Sen. Lew Frederick, D-Portland, describes Senate Bill 1583 as a “simple” defense of free speech and a way to guarantee that all children in Oregon have the ability to see themselves represented in books they find in school libraries and classrooms. But it quickly became one of the most controversial issues of the five-week legislative session, with more than 1,600 Oregonians submitting written testimony about it.
“I want to see kids reading and getting books out of their libraries, and I lament that this bill has been politicized,” Frederick said. “This bill is not about politics for me. It’s about kids reading.”
The bill passed the Senate on a 17-12 party line vote on Tuesday after a heated hour-long debate that included one Republican accusing his Democratic colleagues of wanting to encourage pedophilia and another saying racism is “insignificant.” The bill now heads to the House, where Frederick said he expects it will soon pass out of the House Rules Committee and the full House.
It comes amid a sharp increase in school book bans in Oregon and nationwide. The Oregon Intellectual Freedom Clearinghouse, run by the Oregon State Library, tracked attempts to remove 93 separate titles from schools and libraries between July 2022 and June 2023. Nationally, the free speech advocacy group PEN America reported nearly 3,400 instances of book bans in the 2022-23 school year, up from 2,500 in the 2021-22 school year.
In Oregon, more than 70% of the challenged titles were about or written by people of color, LGBTQ+ people, women, people with disabilities and other underrepresented groups, according to the state library.
It’s a personal issue for Frederick: His sharecropper grandparents left Mississippi almost exactly 100 years ago because they were threatened with arrest if they continued trying to teach Black children to read. They moved to the boot heel of Missouri, where they taught his father and other children with free books thrown out by white schools and established an expectation in Frederick’s family that children should learn more than their parents.
“I tell that story because in some places in this country, that story would not be allowed in a school,” Frederick said. “That story would not be allowed in a book in a school, and that story and stories like it are banned from books in schools across the country.”
Sen. Kayse Jama, a Portland Democrat who came to the U.S. as a refugee from the Somali civil war, said passing the bill sends a message to people like him and his children that they’re Oregonians and their culture and history matter.
“There is such a limited selection of books talking about my culture, my religion and my background,” Jama said. “And I want my children to have access to see their culture and their religion reflected through the materials that are in our libraries and our schools.”
Attempt at amendment — Sen. Art Robinson, R-Cave Junction, rejected the premise that books are excluded for discriminatory reasons, saying no Oregon community would remove books because of the author’s race.
“Despite claims made for political reasons, actual racism in America is insignificant,” Robinson said. “There is no community in Oregon that is going to accept removing books just because they were written by minority authors. It is an insult to tell our communities that a law is needed to protect this.”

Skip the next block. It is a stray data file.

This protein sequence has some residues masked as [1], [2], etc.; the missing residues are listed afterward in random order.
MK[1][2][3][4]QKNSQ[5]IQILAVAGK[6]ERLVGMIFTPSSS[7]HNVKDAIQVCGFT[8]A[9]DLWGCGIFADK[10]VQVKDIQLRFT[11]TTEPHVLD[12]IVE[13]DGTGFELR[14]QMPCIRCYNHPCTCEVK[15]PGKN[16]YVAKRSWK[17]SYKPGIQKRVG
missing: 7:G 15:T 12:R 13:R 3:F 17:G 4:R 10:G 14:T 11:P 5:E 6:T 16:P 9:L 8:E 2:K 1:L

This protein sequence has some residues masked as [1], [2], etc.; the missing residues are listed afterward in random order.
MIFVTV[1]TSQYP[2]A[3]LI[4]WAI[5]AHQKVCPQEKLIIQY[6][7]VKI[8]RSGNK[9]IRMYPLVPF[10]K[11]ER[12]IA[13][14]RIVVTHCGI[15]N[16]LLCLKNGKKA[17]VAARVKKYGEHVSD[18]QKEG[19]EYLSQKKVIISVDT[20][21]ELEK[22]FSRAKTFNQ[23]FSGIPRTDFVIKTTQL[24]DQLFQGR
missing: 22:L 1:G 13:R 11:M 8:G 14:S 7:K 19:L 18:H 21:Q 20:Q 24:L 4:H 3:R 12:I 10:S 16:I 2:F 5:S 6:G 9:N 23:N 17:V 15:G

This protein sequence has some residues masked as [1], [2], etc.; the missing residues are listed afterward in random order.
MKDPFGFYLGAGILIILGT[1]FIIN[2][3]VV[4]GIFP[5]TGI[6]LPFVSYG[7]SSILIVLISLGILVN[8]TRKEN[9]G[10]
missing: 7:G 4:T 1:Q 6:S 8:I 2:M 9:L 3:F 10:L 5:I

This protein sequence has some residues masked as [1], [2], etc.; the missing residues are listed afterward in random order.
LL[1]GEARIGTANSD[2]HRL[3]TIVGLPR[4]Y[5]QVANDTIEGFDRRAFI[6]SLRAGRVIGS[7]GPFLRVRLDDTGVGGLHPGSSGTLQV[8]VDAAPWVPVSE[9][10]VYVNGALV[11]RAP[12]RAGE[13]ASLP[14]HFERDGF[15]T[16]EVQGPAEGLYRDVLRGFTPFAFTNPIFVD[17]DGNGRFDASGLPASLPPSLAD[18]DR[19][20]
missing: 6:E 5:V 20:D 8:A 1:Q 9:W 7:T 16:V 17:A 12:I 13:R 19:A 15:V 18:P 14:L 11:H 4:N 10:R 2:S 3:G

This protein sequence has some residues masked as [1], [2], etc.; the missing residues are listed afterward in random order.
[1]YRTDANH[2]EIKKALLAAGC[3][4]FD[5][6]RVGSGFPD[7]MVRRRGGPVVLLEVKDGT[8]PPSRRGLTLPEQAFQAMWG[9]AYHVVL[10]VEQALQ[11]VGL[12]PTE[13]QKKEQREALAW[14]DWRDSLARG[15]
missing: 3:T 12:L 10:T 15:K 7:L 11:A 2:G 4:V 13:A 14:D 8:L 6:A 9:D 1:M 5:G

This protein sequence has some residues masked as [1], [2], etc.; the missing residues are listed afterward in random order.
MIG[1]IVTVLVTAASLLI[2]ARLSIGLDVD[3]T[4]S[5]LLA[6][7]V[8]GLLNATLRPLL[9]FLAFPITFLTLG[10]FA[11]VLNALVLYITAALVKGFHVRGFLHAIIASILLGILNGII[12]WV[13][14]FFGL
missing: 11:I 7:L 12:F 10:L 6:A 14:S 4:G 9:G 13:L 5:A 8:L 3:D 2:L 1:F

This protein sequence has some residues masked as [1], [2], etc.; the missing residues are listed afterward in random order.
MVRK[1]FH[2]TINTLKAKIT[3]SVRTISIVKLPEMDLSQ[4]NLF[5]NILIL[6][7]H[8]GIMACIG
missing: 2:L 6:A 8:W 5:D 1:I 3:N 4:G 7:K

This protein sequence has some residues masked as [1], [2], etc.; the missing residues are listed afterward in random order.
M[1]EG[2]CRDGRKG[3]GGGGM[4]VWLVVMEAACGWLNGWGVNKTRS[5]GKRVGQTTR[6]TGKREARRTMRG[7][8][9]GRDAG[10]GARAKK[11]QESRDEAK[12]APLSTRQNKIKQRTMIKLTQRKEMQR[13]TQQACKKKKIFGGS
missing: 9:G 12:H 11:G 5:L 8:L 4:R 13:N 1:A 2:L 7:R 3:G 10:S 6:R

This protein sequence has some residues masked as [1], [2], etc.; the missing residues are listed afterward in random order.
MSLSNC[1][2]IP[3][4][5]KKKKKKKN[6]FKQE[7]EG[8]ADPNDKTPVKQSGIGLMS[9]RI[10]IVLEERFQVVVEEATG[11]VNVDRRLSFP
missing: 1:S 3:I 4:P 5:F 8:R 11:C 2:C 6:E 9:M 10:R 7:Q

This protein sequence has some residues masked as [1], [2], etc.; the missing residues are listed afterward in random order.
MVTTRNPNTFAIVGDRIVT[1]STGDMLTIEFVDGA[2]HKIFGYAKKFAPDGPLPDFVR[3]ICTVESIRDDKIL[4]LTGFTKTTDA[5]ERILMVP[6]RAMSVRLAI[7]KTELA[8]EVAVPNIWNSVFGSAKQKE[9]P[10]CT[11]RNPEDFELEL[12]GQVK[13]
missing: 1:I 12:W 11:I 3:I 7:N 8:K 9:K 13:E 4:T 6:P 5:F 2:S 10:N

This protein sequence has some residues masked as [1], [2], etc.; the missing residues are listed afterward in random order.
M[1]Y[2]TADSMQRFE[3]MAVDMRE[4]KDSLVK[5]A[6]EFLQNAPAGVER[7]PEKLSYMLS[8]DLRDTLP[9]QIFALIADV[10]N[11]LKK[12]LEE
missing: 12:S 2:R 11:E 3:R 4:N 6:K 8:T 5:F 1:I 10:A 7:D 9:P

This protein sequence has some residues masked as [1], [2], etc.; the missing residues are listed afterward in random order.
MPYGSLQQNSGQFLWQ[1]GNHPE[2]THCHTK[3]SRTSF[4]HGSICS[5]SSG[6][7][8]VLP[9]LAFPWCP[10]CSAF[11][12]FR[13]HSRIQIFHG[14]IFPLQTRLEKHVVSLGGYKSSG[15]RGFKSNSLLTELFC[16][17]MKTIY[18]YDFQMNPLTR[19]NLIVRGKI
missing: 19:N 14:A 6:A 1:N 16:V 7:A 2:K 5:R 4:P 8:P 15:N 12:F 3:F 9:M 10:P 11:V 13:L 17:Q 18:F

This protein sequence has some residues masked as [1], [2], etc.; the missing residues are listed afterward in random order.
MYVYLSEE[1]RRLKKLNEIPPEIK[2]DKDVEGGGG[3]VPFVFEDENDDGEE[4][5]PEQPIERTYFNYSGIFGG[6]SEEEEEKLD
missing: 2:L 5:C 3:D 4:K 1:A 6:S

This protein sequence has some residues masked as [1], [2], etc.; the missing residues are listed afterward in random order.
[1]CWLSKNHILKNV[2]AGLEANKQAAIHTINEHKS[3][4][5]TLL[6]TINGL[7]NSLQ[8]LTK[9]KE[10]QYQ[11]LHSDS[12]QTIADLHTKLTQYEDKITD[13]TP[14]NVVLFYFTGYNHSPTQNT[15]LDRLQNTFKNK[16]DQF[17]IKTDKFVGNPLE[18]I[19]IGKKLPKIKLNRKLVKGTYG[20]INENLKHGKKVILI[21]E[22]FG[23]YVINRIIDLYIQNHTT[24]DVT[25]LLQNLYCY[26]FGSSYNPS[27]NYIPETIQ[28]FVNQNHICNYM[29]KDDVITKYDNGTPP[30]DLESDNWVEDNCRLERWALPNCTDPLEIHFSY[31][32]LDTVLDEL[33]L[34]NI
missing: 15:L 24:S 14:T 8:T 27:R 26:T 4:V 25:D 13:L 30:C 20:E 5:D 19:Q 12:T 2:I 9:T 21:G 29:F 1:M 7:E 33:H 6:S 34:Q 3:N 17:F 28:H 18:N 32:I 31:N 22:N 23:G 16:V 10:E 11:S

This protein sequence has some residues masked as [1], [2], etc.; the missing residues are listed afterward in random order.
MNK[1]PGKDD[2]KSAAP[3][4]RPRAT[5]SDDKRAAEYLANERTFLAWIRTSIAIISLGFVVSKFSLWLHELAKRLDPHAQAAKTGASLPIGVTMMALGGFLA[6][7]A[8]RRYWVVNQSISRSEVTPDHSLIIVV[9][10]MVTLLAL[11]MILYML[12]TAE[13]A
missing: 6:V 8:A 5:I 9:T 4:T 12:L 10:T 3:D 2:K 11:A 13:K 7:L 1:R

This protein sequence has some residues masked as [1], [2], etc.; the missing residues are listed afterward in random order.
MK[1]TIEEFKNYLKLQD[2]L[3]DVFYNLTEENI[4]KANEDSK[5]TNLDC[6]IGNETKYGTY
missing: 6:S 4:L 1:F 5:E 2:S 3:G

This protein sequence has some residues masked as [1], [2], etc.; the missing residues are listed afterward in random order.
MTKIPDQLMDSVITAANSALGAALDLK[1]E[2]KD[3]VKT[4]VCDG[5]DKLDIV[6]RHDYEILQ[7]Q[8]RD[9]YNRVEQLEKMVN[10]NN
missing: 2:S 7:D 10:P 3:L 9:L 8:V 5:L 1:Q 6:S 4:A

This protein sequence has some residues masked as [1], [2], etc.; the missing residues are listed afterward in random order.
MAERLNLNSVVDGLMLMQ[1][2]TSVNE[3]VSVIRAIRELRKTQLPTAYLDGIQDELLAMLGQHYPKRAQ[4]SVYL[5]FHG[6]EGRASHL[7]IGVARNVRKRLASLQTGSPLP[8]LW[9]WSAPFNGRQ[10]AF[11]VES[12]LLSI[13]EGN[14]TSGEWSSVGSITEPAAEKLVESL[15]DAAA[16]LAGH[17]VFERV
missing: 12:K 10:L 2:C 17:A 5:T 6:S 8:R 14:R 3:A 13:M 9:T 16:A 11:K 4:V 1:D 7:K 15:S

Republicans tried to introduce their own amendment to replace the bill with a new measure creating a task force that would recommend legislation to “better establish standards for age-appropriate curriculum” and limit books that “contain graphic violence, are sexually explicit, contain vulgar language or lack literary merit or educational value.”
Senate Minority Leader Tim Knopp, R-Bend, said the Republican amendment was necessary because Frederick’s bill would eliminate parental rights and local control.
“I think we all know that across the nation there have been different states that have handled this in different ways, but we think Oregon should take a little more time and make sure that the values or our communities are being respected,” Knopp said.
The Republican proposal also included a number of statements indicating the Legislature’s intent, including declarations that the Legislature believes that some unnamed books should not be in schools and that Canby “exhibited the best of Oregon” when it temporarily removed 36 books from school libraries.
Sen. Daniel Bonham, R-The Dalles, questioned whether lawmakers consider pedophilia a sexual orientation. He described how the Canby School District ultimately removed just one book from its library: Vladimir Nabokov’s polarizing 1955 novel “Lolita,” narrated by a middle-aged professor who kidnaps and sexually abuses a 12-year-old girl.
“This book paints this man as somebody that is empathetic,” Bonham said. “Is that something we want to teach to our children, that we should empathize with someone who has sexual attraction to a minor?”
Pedephilia is not a sexual orientation, which is defined in Oregon law as “an individual’s actual or perceived heterosexuality, homosexuality or bisexuality.”
Sen. Elizabeth Steiner, D-Portland, recalled how one of her sixth grade classmates left the classroom every time the class read from a book about the Bushmen of the Kalahari Desert in Africa because the book included references to menstruation that her classmate’s parents didn’t want her to know about. Parents still would be able to keep their own children from reading certain books.